•Just because breeders can get these animals to churn out eggs in a puppy farm type setup, doesn’t mean it’s the right way to do things. Dogs in puppy farms breed with little to no issue, but they certainly aren’t thriving. And it’s arguable that the reptile industry is heading in a similar direction – with ‘designer morphs’ being created all the time, and the intentional breeding of animals with know health conditions and disfigurements. Keeping animals in sub-par conditions, breeding constantly with little to no regard to the health of the parents to get the most physically desirable and profitable offspring with absolutely concern for their long term health or welfare. To many they’re nothing but egg machines, laying season after season until they’re of no use anymore and are sold off, or die.
Of course not all breeders are like that, but you have to question anyone who buys an animal, keeps it in a dark box with no enrichment or stimulation, and only brings it out the draw to give it a rat, brag about the way it looks or use it for breeding.
Since they started being bred in captivity, Royals have shown they don’t need to live in the best conditions to breed, but should we really be turning a blind eye to the fact these animals have no quality of life until the day they die?
•Of course a 5 foot box in your living room with branches and plants and rocks all done up nice is going to be aesthetically pleasing to look at, after all it’s been made to recreate a gorgeous part of the world. The natural habitat areas of Python Regius are stunning – why wouldn’t I want to look at that all day?
But it’s definitely not done for my benefit. By creating an enclosure that replicates Nimbus’s natural habitat, I’m allowing him to display all his species typical behaviours and be fulfilled. These are animals that do climb, and do bask, and do stretch out, so by offering him a species appropriate home I can give him everything he needs to exhibit all these behaviours.
Myth 2 – Royal Pythons will occasionally randomly go off food, this is normal.
Throughout the Royal Python community it has been dubbed the norm for them to be ‘notoriously picky’ and when they suddenly stop eating it’s something to just shrug off.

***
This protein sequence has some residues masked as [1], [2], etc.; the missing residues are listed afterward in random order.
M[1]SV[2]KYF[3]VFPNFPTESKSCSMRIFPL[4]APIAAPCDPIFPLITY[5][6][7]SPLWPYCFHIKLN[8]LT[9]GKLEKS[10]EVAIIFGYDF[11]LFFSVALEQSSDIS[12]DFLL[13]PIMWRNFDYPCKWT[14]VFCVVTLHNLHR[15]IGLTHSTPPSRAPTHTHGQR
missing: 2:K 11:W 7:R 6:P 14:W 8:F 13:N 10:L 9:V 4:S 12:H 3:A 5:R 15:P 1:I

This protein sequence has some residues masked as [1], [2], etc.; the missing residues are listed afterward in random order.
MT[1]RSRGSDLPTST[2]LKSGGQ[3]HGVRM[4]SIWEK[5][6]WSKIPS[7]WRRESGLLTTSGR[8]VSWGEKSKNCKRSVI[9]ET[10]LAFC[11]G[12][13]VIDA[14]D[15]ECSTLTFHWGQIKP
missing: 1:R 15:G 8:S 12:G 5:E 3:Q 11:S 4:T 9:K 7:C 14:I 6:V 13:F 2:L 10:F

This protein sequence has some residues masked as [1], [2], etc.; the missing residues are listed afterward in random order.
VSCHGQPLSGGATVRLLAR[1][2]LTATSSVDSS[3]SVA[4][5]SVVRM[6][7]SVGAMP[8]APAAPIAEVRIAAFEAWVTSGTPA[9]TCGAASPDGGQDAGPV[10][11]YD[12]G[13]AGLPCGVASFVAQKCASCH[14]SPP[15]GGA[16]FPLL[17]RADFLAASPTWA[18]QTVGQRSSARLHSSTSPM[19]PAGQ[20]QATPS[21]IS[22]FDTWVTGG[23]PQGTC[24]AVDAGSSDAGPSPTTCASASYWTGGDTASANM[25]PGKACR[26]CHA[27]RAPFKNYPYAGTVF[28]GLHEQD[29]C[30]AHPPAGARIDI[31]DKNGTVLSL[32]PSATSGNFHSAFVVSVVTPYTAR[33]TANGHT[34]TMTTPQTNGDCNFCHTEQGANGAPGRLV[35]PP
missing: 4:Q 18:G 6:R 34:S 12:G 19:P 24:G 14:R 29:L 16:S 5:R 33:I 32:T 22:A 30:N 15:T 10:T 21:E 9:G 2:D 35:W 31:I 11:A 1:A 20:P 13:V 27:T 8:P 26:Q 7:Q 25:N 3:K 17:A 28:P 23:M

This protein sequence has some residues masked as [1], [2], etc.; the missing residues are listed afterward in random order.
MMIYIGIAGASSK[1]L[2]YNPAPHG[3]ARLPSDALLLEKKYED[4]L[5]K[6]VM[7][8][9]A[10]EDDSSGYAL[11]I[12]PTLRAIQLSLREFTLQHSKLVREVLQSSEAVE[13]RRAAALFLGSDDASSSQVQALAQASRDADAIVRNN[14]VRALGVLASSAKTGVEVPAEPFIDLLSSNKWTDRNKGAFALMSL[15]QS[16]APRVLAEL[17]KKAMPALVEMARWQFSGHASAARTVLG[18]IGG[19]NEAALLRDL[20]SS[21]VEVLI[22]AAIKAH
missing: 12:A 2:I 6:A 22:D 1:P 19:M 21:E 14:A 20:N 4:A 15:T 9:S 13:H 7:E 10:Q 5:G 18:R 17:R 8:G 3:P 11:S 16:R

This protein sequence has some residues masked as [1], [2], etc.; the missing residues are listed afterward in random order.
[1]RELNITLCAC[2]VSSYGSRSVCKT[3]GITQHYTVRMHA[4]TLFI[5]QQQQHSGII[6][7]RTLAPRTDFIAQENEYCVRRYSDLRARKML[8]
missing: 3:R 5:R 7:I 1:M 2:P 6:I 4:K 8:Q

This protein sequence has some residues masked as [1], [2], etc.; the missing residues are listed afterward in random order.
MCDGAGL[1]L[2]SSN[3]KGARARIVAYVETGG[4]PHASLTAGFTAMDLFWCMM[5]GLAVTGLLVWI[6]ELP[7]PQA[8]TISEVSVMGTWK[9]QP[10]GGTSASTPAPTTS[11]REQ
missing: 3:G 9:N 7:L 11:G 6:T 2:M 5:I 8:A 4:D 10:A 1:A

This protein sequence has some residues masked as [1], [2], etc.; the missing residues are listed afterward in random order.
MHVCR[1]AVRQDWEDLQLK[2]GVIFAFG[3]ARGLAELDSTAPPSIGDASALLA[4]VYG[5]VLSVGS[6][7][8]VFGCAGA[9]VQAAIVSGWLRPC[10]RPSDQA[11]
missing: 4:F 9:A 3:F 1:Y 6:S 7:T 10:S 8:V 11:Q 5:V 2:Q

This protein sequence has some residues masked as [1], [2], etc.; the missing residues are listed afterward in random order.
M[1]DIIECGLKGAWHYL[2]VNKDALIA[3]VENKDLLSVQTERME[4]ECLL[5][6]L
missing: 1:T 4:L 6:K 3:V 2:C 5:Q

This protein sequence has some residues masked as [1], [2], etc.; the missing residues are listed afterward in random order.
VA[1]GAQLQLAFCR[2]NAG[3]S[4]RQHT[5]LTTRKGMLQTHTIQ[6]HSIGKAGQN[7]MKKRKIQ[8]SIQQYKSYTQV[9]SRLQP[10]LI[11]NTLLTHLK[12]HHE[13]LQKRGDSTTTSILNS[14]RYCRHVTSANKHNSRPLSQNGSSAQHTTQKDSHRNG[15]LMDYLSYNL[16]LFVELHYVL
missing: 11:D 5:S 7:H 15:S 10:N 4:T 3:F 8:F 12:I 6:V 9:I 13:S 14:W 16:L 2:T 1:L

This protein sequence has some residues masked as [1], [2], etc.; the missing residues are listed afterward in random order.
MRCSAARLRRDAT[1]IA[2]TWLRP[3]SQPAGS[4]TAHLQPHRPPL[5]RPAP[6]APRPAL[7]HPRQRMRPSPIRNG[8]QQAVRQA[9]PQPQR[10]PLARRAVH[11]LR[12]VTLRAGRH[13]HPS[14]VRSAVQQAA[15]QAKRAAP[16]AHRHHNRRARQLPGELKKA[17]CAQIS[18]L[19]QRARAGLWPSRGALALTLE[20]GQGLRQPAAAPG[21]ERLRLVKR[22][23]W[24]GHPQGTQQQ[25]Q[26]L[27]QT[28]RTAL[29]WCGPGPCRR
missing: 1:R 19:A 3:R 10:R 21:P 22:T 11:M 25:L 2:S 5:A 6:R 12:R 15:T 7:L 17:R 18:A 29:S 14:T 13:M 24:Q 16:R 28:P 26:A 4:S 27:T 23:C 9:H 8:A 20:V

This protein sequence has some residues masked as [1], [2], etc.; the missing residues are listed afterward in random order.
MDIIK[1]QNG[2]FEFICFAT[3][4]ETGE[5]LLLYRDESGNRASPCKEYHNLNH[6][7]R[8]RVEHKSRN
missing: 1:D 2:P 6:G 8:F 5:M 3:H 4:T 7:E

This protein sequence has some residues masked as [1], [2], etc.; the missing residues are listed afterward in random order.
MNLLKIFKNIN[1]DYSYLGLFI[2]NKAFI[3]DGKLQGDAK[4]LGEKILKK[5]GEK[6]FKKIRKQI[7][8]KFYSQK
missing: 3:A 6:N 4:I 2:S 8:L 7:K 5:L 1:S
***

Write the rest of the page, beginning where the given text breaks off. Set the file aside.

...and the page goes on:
It is entirely abnormal for any animal to go off food.
Something is wrong if your Royal suddenly stops eating, I can’t stress that enough. There are many reasons that will cause them to stop eating, often things that you wouldn’t typically immediately think of, including:
- Husbandry – The first thing to look at if your Royal stops eating suddenly is your husbandry. Even the smallest changes can cause some Royals to go off food so make sure to check everything. Miniscule changes in temperature and humidity which tip the gradients they require can be all it takes for a food strike. Make sure there is enough clutter and places to hide, enough fresh water, no open areas that could be causing stress.
- Moving to feed – ‘Cage Aggression’ is another myth that’s still prevalent within the community, and it needs to be laid to rest. Moving a royal to feed causes unnecessary stress and discomfort, and could easily be a reason they turn off food. Feeding in their enclosure will not cause any sort of aggression, and can be a great opportunity to add enrichment into your Royal’s life. The chances of regurgitation are also greatly reduced by choosing to not move to feed.
- Time of day – Royals are crepuscular, most active around dawn and dusk, which means they’re more likely to have a strong feeding response around these times. If you’re feeding you’re Royal during the day, try to feed during the evening instead and see if that helps activate a response.